Two effective elements to practice with a team early in the season relate to spinnaker jibes and free flying the spinnaker prior to the takedown.
We have all been on boats where the spinnaker collapses consistently on jibes and on takedowns when the spinnaker pole is taken down and it can make for a tricky day on the water for everyone.
Keeping the spinnaker filled through a jibe can be challenging, particularly on shifty days when the velocity is up and down. And it's also tricky in light air. With that in mind, here are some ideas that can help, particularly if you have a new trimmer or driver on your team.
Sail upwind and give yourself a good downwind runway, then hoist the spinnaker and free fly it all the way downwind with no pole. If there is enough breeze, try heeling the boat slightly to weather and easing off the windward twing line. Have the driver steer to the spinnaker and then do a series of jibes, rolling the boat with your weight and practice keeping the spinnaker rotated, guy aft, then ease the sheet until the spinnaker clew is at the forestay (no further, that is max rotation), then jibe. Make it a goal to minimize rudder application (and thus drag) and to keep the spinnaker perfectly filled. Jibe as many times as you can and then when you are satisfied that the spinnaker remains full consistently, do a regular spinnaker set with the pole and do the same run jibing the pole .
I remember racing with Tom Schock in the Santana 20 Eastern Regional championships in Sarasota, Florida (around 2002), before the start of the first race of a three race day. The spinnaker pole broke and was inoperable so we raced all day with no pole. We were fast! We kept the windward twing well eased and heeled the boat to windward about 8 to 10 degrees. The bow person we were sailing with enjoyed the day a lot as all he had to do was call the wind!
The point, though, is that the pole is an extra and the team wants to be perfectly comfortable flying the spinnaker without it.
Light Air Reach to Reach Jibes
One of the hardest things in sailing might be keeping the spinnaker filled on a light air reach to reach jibe. This can really be a challenge.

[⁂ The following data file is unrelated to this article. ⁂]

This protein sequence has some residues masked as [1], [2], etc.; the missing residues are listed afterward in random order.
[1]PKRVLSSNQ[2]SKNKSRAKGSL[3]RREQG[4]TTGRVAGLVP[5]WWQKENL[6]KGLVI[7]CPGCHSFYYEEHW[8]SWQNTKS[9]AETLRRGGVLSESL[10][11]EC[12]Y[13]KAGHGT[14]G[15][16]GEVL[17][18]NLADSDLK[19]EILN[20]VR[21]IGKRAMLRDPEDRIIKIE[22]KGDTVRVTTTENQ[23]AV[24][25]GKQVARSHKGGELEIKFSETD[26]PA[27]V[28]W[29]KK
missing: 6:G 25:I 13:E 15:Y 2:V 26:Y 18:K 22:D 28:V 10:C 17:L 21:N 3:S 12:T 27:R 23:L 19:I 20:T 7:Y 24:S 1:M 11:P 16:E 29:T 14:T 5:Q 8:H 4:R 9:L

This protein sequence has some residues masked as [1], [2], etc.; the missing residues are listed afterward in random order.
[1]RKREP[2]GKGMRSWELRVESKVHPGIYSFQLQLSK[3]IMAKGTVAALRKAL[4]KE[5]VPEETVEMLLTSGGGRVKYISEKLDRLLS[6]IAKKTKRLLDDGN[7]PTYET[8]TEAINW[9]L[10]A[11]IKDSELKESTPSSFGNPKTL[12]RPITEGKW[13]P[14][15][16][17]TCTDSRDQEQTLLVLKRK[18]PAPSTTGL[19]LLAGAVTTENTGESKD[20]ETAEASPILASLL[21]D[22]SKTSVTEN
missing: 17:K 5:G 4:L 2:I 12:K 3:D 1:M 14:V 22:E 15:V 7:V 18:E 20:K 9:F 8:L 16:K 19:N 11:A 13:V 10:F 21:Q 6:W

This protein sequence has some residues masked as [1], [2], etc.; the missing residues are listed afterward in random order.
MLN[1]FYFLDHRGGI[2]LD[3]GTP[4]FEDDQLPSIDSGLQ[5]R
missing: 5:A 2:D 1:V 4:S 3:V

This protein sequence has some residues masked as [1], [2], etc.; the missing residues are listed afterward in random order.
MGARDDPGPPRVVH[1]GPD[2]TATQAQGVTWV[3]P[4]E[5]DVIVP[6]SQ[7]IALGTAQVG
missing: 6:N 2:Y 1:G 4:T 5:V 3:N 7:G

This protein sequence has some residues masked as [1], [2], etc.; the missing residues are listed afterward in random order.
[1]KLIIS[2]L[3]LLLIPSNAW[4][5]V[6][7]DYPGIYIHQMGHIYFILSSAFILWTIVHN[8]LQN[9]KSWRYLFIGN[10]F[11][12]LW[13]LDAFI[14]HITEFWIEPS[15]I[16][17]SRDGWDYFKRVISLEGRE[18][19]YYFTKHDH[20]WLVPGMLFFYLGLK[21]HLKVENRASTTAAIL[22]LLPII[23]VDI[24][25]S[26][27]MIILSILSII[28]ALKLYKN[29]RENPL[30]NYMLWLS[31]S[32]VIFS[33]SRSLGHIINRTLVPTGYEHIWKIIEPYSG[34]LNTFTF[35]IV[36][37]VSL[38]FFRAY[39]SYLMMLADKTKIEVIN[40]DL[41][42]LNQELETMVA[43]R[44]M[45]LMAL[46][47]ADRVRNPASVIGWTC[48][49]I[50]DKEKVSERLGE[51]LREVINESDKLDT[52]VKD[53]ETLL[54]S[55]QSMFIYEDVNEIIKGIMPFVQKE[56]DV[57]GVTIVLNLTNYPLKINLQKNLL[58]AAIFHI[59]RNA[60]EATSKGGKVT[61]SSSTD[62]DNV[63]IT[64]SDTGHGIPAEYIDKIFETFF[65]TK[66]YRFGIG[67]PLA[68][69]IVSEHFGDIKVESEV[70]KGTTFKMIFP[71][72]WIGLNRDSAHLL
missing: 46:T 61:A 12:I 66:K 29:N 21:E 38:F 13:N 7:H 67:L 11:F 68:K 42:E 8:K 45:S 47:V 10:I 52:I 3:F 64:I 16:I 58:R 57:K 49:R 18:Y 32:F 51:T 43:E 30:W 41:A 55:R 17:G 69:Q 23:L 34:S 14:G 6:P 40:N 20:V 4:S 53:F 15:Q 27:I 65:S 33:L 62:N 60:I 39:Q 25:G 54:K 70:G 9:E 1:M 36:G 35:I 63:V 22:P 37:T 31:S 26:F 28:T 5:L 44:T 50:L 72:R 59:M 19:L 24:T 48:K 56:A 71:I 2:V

A lot of times the spinnaker collapses because either the rotation of the spinnaker is too fast (while the apparent wind is far forward), or becuase the boat is steered too quickly through the jibe.
One element I have found that can really help with this is a slightly delayed rotation of the spinnaker. Leave the pole forward for a second or two more than you normally would, then rotate it by easing the sheet and smoothly squaring the pole. Have the driver steer the boat smoothly though the jibe and then come up to the proper high angle once the jibe is completed.
The delayed rotation takes into account how far forward the apparent wind is. In fact, if I had a dollar for every collapsed spinnaker I have witnessed because of over aggressive steering or rotation of the sail... well, who knows!
This one takes practice, practice, and then more practice. You have to collapse the spinnaker a number of times to really focus in on the above key elements.
Spinnakers Free Flying Prior to the Takedown
The key elements here are:
- If enough wind, as soon as the pole is stripped, pull the pole back to help stop the spinnaker going behind the mainsail.
- If enough wind, heel the boat to weather slightly to stop the spinnaker rotating behind the mainsail.
- If enough wind, the driver bears off to a run/almost by the lee to help the spinnaker fly from the mainsail.
The more confident the team is that the spinnaker is going to free fly effectively, the more confident they are going to be in orchestrating an effective take down and leeward mark rounding.
Have fun out there and best of luck in your next race.